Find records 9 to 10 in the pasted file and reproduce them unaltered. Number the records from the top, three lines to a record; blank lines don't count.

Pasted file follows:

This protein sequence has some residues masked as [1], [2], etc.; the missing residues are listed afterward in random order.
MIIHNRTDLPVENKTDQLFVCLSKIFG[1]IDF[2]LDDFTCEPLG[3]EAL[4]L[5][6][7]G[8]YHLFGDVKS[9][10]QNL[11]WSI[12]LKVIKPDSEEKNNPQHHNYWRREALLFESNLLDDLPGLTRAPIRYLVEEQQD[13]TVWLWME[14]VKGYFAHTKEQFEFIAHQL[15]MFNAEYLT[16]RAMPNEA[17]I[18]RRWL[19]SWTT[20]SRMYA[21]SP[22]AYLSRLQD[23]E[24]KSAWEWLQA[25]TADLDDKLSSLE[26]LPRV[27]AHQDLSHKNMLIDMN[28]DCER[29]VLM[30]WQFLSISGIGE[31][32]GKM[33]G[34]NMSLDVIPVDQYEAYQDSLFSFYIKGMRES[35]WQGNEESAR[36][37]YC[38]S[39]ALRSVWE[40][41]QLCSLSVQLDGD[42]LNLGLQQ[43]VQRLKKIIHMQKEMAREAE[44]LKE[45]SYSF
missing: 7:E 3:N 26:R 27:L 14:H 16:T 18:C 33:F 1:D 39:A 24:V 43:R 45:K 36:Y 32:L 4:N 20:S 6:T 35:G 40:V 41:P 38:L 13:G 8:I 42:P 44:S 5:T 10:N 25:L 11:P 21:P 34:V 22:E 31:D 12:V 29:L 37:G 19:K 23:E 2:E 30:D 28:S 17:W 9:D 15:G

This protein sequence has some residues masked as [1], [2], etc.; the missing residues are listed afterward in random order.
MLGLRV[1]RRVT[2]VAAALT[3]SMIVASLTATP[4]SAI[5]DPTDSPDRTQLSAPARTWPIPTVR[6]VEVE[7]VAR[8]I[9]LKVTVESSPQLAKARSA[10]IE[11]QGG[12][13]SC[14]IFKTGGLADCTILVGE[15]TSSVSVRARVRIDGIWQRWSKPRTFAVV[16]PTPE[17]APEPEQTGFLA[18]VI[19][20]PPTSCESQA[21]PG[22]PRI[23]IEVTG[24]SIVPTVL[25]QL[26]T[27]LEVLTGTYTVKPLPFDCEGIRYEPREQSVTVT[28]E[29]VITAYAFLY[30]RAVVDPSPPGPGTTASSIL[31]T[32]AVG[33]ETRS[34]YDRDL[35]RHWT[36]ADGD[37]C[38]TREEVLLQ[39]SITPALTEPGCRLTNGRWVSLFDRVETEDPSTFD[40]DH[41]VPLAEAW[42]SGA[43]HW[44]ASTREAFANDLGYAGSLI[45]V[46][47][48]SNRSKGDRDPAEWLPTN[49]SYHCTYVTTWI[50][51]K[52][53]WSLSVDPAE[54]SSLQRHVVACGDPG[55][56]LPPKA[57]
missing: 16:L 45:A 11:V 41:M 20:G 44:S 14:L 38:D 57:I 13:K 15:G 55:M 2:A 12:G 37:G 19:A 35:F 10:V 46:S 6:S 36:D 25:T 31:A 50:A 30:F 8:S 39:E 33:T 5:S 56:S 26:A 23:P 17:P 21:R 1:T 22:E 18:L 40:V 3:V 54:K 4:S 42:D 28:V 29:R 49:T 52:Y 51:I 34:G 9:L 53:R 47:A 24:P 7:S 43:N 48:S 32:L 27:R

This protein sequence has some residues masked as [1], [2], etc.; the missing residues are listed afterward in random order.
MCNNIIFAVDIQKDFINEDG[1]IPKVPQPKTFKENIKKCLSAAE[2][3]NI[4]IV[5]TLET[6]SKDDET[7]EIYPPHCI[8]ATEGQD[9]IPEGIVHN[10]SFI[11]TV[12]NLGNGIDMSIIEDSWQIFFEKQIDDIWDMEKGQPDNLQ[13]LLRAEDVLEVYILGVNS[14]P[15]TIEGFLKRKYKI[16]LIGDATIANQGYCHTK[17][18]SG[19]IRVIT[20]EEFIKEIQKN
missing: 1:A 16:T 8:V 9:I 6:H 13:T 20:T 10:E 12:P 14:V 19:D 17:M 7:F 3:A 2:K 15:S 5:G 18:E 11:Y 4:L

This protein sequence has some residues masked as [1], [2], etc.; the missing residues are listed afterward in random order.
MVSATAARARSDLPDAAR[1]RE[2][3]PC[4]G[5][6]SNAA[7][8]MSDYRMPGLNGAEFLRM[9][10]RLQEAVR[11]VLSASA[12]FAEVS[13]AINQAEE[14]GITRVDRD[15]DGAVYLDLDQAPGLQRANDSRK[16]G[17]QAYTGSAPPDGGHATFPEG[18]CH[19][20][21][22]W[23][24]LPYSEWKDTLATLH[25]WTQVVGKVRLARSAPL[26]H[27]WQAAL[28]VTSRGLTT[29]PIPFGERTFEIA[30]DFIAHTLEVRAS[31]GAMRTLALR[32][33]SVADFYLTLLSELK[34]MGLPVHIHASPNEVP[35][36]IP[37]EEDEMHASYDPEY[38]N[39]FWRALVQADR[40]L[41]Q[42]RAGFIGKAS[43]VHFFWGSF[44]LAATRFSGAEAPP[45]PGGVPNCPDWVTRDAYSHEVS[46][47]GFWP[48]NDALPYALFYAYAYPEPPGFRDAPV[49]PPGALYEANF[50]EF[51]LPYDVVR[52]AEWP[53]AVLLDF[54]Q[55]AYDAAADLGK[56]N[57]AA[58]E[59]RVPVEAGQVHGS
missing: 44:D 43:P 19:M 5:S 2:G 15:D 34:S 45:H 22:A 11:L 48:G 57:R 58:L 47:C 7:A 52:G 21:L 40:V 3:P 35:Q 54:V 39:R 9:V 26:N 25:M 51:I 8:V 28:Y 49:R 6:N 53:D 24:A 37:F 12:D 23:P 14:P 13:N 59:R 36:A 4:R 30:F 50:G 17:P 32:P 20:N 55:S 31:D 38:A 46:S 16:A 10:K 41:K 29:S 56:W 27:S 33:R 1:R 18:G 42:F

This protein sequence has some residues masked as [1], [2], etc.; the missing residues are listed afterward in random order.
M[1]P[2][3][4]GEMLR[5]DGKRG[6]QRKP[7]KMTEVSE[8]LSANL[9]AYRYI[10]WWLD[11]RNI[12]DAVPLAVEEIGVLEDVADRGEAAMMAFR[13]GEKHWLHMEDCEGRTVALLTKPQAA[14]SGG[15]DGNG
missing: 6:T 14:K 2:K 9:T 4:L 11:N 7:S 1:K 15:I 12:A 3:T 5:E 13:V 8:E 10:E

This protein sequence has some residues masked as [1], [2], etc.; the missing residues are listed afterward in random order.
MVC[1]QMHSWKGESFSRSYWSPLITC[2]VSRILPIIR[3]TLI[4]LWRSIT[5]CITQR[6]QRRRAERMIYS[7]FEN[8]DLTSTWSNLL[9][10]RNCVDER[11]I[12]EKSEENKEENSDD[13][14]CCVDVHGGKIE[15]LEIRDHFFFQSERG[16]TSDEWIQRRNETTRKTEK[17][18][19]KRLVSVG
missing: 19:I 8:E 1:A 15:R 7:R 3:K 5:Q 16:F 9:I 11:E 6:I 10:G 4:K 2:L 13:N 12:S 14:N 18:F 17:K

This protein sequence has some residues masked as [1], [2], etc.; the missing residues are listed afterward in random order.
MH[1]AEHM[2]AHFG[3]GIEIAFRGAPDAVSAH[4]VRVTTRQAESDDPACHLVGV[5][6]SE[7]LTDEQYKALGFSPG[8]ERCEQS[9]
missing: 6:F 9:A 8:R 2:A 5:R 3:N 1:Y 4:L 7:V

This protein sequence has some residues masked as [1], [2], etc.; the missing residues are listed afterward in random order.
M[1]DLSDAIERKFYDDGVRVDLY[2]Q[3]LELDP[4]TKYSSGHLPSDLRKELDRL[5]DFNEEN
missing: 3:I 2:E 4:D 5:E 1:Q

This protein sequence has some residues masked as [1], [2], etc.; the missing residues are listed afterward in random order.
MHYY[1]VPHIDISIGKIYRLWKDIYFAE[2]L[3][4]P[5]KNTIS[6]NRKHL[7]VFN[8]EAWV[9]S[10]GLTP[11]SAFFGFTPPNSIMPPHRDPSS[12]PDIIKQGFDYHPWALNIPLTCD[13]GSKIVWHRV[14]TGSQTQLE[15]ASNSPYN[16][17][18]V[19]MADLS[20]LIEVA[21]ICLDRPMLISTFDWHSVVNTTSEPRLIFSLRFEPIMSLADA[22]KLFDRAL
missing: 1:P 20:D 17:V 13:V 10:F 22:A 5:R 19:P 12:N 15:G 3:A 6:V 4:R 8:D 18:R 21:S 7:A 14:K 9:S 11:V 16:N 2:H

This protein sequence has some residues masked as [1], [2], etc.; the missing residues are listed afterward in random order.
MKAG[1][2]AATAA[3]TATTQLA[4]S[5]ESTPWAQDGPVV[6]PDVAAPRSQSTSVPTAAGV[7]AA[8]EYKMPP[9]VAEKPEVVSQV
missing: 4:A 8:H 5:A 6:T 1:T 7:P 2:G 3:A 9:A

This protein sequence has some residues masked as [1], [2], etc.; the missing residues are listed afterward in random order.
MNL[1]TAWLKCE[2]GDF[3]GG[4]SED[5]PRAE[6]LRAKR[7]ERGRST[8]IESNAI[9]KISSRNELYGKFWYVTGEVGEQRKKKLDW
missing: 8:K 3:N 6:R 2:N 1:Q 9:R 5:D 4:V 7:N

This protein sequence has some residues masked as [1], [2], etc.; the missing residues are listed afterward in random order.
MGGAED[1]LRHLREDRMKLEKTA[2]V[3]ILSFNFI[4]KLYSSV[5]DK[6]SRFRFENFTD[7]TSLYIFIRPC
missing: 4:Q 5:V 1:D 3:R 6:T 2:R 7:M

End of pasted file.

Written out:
This protein sequence has some residues masked as [1], [2], etc.; the missing residues are listed afterward in random order.
MHYY[1]VPHIDISIGKIYRLWKDIYFAE[2]L[3][4]P[5]KNTIS[6]NRKHL[7]VFN[8]EAWV[9]S[10]GLTP[11]SAFFGFTPPNSIMPPHRDPSS[12]PDIIKQGFDYHPWALNIPLTCD[13]GSKIVWHRV[14]TGSQTQLE[15]ASNSPYN[16][17][18]V[19]MADLS[20]LIEVA[21]ICLDRPMLISTFDWHSVVNTTSEPRLIFSLRFEPIMSLADA[22]KLFDRAL
missing: 1:P 20:D 17:V 13:V 10:F 22:A 5:R 19:P 12:N 15:G 3:A 6:V 4:R 8:D 18:R 21:S 7:A 14:K 9:S 11:V 16:N 2:H

This protein sequence has some residues masked as [1], [2], etc.; the missing residues are listed afterward in random order.
MKAG[1][2]AATAA[3]TATTQLA[4]S[5]ESTPWAQDGPVV[6]PDVAAPRSQSTSVPTAAGV[7]AA[8]EYKMPP[9]VAEKPEVVSQV
missing: 4:A 8:H 5:A 6:T 1:T 7:P 2:G 3:A 9:A